Lactose Hydrolysis by Fungal and Yeast Lactase: Influence on Freezing Point and Dipping Characteristics of Ice Cream
Matak, Kristen Erica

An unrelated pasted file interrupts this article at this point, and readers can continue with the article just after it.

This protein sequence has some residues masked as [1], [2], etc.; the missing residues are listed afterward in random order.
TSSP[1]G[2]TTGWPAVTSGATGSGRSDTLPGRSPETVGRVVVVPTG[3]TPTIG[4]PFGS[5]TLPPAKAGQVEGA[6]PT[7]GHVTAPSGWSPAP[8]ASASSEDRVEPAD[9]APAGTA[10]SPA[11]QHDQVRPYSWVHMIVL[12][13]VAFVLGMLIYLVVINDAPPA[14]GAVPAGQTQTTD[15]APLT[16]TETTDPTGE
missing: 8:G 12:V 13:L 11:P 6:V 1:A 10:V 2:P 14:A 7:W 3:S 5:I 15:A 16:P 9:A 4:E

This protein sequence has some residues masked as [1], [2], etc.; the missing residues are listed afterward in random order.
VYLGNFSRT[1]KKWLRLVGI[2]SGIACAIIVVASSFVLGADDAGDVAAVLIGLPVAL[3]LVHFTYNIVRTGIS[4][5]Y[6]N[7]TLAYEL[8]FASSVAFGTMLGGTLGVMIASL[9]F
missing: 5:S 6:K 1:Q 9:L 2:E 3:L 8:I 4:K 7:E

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(ABSTRACT) Two studies were conducted to examine the effects of lactose hydrolysis on freezing point and dipping characteristics of ice cream. The overall research objective was to determine changes in freezing point, texture and ease of dipping ice cream as a result of lactose hydrolysis. It was also the goal of this research to relate observations from the sensory dippability study with hardness and yield stress data to determine if the latter methods could be used as an alternative to human testing of dippability. In the first experiment, ice cream mixes were treated with lactase (EC 18.104.22.168) to cause 0 to 83% lactose hydrolysis. Lactose hydrolysis decreased the freezing point from -1.63oC in the control (0% hydrolysis) to -1.74oC in the 83% hydrolyzed sample (p < 0.05). Firmness decreased from 0.35 J in the control sample to 0.08 J in the 83% hydrolyzed sample. Lactose hydrolyzed samples melted at a faster rate than the control. There was a difference (p < 0.05) in ease of dipping between samples treated with lactase and the control. There were no perceived differences in sweetness and coldness. In the second study, ice cream mixes were treated with lactase (EC 22.214.171.124) from the microbial sources Kluyveromyces lactis and Aspergillus oryzae to cause 0 to 100% lactose hydrolysis. Compression measurements and yield stress as measured by the vane method were both affected by the temperature of the samples. R2 values for compression measurements as related to lactose hydrolysis were higher then those obtained for yield stress measurements. Human evaluation determined a difference (p < 0.05) between the control samples (0% hydrolyzed) and the treatment groups (80% and 100% hydrolyzed). This research demonstrated a relationship between lactose hydrolysis and ease of dipping ice cream. The results implied that the effect of lactose hydrolysis on the dipping characteristics could be evaluated successfully by three different methods: the vane method, compression measurements, and human evaluation. Changes in freezing point due to lactose hydrolysis were minimal, implying that monitoring freezing point is not enough to determine textural characteristics.
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